It says Chiri was not availed with vouchers that support cash payments, including fuel purchases, vehicle maintenance, and sub-contracting of services totalling US$1 116 548.
“The implication is financial loss due to material irregularities and fraud that may not be detected on time. Fraudulent activities may go undetected,” it says.
The report also raises a red flag over Zacc’s petty cash book which was incomplete as the anti-corruption body was only recording payments and not recording reimbursements.
“The commission had an incomplete cash record. The cash record only showed the payment side of transactions, as a result, the statement of cashflow had an imbalance of US$60 435. I was unable to determine the extent of the adjustments necessary to correct this account area,” the report adds.
“The commission was unable to provide sufficient and appropriate supporting documents for fuel, general expenses and payroll disclosed in the income statement amounting to US$108 215. Due to the fact that ledgers were reconstructed from the bank statement and limited documentation in place. I was unable to conduct alternative procedures necessary to obtain assurance regarding reliability, validity, occurrence, completeness and accuracy of the reported expenditure.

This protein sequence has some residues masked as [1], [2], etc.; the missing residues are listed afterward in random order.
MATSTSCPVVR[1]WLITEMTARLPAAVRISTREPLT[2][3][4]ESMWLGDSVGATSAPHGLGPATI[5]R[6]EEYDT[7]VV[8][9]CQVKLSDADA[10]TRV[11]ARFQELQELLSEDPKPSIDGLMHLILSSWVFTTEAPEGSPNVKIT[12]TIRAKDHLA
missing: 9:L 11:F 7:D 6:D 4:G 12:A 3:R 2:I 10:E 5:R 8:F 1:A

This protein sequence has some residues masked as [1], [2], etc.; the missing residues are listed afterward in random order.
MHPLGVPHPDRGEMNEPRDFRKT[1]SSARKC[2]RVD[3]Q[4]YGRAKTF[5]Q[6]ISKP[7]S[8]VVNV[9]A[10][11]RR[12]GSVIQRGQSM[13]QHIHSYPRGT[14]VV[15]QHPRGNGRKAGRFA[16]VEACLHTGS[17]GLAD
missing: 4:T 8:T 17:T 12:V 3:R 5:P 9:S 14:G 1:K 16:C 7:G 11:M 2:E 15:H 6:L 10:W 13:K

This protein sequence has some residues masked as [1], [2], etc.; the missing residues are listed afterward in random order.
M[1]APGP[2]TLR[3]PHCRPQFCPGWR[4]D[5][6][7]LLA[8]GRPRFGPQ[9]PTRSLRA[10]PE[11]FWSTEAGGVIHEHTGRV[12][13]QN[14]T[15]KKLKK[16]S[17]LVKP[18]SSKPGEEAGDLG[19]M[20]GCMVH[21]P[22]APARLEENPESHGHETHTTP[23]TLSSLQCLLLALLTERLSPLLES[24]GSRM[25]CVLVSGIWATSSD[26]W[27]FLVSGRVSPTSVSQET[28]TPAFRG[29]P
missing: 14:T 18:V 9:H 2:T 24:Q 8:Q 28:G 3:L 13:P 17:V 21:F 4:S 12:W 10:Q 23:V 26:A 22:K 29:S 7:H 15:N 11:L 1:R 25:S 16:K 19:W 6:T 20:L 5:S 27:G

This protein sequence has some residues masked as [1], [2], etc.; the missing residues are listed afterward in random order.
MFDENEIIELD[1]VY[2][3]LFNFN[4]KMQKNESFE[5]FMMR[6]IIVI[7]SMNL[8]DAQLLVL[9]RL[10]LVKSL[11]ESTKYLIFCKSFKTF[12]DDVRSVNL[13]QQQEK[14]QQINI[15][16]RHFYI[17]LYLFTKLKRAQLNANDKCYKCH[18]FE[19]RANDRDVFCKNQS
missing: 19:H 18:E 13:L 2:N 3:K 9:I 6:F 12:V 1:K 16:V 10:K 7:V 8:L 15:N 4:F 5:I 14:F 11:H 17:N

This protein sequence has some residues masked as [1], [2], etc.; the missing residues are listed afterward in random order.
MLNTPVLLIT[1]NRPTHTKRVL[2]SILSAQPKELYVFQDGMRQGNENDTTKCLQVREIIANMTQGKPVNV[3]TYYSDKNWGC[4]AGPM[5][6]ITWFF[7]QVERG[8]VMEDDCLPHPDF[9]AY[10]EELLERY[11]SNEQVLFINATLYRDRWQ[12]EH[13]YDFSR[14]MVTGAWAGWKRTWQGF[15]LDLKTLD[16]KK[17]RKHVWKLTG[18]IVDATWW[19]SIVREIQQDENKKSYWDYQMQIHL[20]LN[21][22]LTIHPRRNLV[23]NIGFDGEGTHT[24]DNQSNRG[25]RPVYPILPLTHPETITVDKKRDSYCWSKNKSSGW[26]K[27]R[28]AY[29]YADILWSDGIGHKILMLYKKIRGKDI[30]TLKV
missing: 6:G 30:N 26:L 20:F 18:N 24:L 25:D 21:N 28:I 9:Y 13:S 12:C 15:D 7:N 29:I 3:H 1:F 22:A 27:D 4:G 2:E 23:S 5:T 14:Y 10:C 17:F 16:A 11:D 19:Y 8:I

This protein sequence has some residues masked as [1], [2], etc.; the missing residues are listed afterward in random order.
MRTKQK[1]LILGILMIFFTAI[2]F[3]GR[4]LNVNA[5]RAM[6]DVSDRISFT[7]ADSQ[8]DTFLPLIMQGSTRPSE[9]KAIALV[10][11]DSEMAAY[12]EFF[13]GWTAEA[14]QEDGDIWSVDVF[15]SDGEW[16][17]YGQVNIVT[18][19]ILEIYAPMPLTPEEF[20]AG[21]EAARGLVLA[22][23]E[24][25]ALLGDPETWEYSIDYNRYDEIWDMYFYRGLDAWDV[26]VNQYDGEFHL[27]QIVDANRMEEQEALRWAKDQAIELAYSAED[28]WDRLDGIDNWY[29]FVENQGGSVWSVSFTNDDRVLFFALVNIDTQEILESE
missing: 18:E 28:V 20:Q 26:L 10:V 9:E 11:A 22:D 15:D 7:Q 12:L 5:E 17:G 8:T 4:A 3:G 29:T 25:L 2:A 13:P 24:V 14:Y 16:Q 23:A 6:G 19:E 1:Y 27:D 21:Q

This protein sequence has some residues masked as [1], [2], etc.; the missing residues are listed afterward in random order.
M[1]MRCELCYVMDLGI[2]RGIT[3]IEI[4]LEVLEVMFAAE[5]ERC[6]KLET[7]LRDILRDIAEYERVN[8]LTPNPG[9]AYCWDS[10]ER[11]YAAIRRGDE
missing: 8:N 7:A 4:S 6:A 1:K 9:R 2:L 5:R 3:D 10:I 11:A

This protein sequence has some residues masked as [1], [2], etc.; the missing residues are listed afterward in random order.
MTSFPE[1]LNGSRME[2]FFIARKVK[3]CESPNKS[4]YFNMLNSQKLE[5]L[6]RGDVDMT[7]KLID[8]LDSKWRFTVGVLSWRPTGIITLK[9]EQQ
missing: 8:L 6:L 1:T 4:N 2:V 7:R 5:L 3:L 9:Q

“There were no alternative audit procedures that I could perform to satisfy myself as to whether these expenses were free from material misstatements. The statement of financial position had a suspense amount of US$432 769 which the commission could not explain and whose source could not be determined.”
The World Bank Group says corruption has a disproportionate impact on the poor and most vulnerable, increasing costs and reducing access to services, including health, education and justice. Corruption in the procurement of drugs and medical equipment drives up costs and can lead to sub-standard or harmful products.
The human costs of counterfeit drugs and vaccinations on health outcomes and the life-long impacts on children far exceed the financial costs. Unofficial payments for services can have a particularly pernicious effect on poor people.
Empirical studies have shown that the poor pay the highest percentage of their income in bribes. Some studies have suggested that the poor may even be preyed upon since they are seen as powerless to complain. Every stolen or misdirected dollar, euro, peso, yuan, rupee, or ruble robs the poor of an equal opportunity in life and prevents governments from investing in their human capital.
Corruption erodes trust in government – in this case Zacc – and undermines the social contract, impedes investment, with consequent effects on growth and jobs. Countries capable of confronting corruption use their human and financial resources more efficiently, attract more investment, and grow more rapidly.
Yet Zacc is not only proving to be incompetent, inefficient and in a shambles, but also corrupt to the core.